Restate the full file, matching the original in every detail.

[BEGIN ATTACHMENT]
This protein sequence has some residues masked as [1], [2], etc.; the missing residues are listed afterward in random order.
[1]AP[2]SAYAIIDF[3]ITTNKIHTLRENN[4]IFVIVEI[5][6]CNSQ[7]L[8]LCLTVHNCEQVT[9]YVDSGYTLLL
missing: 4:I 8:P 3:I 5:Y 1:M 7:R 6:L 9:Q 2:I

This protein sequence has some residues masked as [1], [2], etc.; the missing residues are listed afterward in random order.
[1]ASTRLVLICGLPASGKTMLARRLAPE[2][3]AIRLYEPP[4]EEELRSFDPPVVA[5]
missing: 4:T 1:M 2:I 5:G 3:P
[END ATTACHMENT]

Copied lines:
This protein sequence has some residues masked as [1], [2], etc.; the missing residues are listed afterward in random order.
[1]AP[2]SAYAIIDF[3]ITTNKIHTLRENN[4]IFVIVEI[5][6]CNSQ[7]L[8]LCLTVHNCEQVT[9]YVDSGYTLLL
missing: 4:I 8:P 3:I 5:Y 1:M 7:R 6:L 9:Q 2:I

This protein sequence has some residues masked as [1], [2], etc.; the missing residues are listed afterward in random order.
[1]ASTRLVLICGLPASGKTMLARRLAPE[2][3]AIRLYEPP[4]EEELRSFDPPVVA[5]
missing: 4:T 1:M 2:I 5:G 3:P